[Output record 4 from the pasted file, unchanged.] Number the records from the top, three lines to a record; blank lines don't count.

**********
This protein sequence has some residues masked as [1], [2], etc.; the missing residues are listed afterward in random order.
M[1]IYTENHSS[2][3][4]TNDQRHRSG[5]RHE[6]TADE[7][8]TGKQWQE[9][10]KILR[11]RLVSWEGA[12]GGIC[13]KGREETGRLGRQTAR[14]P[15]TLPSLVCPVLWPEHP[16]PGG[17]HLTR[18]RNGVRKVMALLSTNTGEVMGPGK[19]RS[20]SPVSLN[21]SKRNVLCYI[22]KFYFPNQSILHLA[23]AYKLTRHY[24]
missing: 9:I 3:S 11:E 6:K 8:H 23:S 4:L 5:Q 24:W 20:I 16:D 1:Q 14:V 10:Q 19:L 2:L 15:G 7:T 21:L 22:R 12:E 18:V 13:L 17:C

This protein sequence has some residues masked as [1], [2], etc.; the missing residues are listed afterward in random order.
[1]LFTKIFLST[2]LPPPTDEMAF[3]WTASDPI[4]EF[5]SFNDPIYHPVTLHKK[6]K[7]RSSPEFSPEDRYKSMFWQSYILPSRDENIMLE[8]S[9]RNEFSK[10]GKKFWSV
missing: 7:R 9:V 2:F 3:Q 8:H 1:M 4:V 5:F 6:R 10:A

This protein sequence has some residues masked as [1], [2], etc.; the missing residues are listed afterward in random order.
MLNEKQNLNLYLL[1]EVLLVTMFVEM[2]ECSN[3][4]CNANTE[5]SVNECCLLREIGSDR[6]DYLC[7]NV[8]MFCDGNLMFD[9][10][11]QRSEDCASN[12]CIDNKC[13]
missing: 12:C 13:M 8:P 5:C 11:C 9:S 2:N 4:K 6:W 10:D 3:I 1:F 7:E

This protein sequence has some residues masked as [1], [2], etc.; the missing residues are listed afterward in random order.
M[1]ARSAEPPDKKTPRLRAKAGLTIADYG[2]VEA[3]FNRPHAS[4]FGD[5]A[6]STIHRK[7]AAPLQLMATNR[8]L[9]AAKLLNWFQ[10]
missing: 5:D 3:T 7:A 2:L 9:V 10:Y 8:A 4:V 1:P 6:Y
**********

This protein sequence has some residues masked as [1], [2], etc.; the missing residues are listed afterward in random order.
M[1]ARSAEPPDKKTPRLRAKAGLTIADYG[2]VEA[3]FNRPHAS[4]FGD[5]A[6]STIHRK[7]AAPLQLMATNR[8]L[9]AAKLLNWFQ[10]
missing: 5:D 3:T 7:A 2:L 9:V 10:Y 8:A 4:V 1:P 6:Y